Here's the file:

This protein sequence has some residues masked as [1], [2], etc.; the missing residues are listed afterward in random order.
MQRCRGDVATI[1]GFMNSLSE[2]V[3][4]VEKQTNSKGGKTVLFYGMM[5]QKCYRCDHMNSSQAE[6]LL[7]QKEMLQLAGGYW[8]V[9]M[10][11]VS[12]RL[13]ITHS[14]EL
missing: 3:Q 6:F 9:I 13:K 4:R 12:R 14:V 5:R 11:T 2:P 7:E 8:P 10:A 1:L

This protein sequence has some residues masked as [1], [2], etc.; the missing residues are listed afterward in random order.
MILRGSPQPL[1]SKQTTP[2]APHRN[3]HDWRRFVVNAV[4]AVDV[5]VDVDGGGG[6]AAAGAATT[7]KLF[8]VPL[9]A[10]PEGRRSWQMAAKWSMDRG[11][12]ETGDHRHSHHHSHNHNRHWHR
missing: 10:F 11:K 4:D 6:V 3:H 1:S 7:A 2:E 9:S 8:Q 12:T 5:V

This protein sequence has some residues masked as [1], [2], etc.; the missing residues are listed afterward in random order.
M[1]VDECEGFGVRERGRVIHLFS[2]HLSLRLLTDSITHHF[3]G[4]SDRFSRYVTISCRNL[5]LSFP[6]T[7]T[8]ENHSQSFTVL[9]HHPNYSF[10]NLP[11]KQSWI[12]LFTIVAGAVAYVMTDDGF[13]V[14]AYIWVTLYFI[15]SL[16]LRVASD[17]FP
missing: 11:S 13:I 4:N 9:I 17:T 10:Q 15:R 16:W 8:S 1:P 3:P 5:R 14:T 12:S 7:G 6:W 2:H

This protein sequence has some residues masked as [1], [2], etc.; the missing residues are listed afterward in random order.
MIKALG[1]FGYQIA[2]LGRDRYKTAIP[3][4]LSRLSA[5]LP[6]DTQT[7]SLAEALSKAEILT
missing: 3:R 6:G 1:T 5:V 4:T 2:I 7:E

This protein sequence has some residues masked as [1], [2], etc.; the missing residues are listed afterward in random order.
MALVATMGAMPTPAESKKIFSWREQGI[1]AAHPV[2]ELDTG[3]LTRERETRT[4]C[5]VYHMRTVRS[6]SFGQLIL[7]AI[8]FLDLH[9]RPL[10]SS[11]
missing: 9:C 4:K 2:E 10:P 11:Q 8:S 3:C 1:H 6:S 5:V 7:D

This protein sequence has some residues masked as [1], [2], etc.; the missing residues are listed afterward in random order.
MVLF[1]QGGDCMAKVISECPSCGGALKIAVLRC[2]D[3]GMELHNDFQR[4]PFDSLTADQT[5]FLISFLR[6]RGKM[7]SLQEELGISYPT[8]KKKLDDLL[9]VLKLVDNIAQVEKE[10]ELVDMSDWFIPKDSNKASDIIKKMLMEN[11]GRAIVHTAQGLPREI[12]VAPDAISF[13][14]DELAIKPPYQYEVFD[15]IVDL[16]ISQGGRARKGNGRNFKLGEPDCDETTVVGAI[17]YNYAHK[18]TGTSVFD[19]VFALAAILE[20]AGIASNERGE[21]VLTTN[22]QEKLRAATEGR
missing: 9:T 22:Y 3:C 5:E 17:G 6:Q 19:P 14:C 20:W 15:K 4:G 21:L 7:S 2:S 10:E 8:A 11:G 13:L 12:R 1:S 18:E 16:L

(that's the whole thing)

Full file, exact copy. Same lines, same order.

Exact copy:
This protein sequence has some residues masked as [1], [2], etc.; the missing residues are listed afterward in random order.
MQRCRGDVATI[1]GFMNSLSE[2]V[3][4]VEKQTNSKGGKTVLFYGMM[5]QKCYRCDHMNSSQAE[6]LL[7]QKEMLQLAGGYW[8]V[9]M[10][11]VS[12]RL[13]ITHS[14]EL
missing: 3:Q 6:F 9:I 13:K 4:R 12:R 14:V 5:R 11:T 2:P 7:E 8:P 10:A 1:L

This protein sequence has some residues masked as [1], [2], etc.; the missing residues are listed afterward in random order.
MILRGSPQPL[1]SKQTTP[2]APHRN[3]HDWRRFVVNAV[4]AVDV[5]VDVDGGGG[6]AAAGAATT[7]KLF[8]VPL[9]A[10]PEGRRSWQMAAKWSMDRG[11][12]ETGDHRHSHHHSHNHNRHWHR
missing: 10:F 11:K 4:D 6:V 3:H 1:S 7:A 2:E 9:S 8:Q 12:T 5:V

This protein sequence has some residues masked as [1], [2], etc.; the missing residues are listed afterward in random order.
M[1]VDECEGFGVRERGRVIHLFS[2]HLSLRLLTDSITHHF[3]G[4]SDRFSRYVTISCRNL[5]LSFP[6]T[7]T[8]ENHSQSFTVL[9]HHPNYSF[10]NLP[11]KQSWI[12]LFTIVAGAVAYVMTDDGF[13]V[14]AYIWVTLYFI[15]SL[16]LRVASD[17]FP
missing: 11:S 13:I 4:N 9:I 17:T 10:Q 15:R 16:W 8:S 1:P 3:P 5:R 14:T 12:S 7:G 6:W 2:H

This protein sequence has some residues masked as [1], [2], etc.; the missing residues are listed afterward in random order.
MIKALG[1]FGYQIA[2]LGRDRYKTAIP[3][4]LSRLSA[5]LP[6]DTQT[7]SLAEALSKAEILT
missing: 3:R 6:G 1:T 5:V 4:T 2:I 7:E

This protein sequence has some residues masked as [1], [2], etc.; the missing residues are listed afterward in random order.
MALVATMGAMPTPAESKKIFSWREQGI[1]AAHPV[2]ELDTG[3]LTRERETRT[4]C[5]VYHMRTVRS[6]SFGQLIL[7]AI[8]FLDLH[9]RPL[10]SS[11]
missing: 9:C 4:K 2:E 10:P 11:Q 8:S 3:C 1:H 6:S 5:V 7:D

This protein sequence has some residues masked as [1], [2], etc.; the missing residues are listed afterward in random order.
MVLF[1]QGGDCMAKVISECPSCGGALKIAVLRC[2]D[3]GMELHNDFQR[4]PFDSLTADQT[5]FLISFLR[6]RGKM[7]SLQEELGISYPT[8]KKKLDDLL[9]VLKLVDNIAQVEKE[10]ELVDMSDWFIPKDSNKASDIIKKMLMEN[11]GRAIVHTAQGLPREI[12]VAPDAISF[13][14]DELAIKPPYQYEVFD[15]IVDL[16]ISQGGRARKGNGRNFKLGEPDCDETTVVGAI[17]YNYAHK[18]TGTSVFD[19]VFALAAILE[20]AGIASNERGE[21]VLTTN[22]QEKLRAATEGR
missing: 9:T 22:Y 3:C 5:E 17:G 6:Q 19:P 14:C 20:W 15:K 4:G 21:L 7:S 2:S 10:E 8:A 11:G 13:L 12:R 1:S 18:E 16:L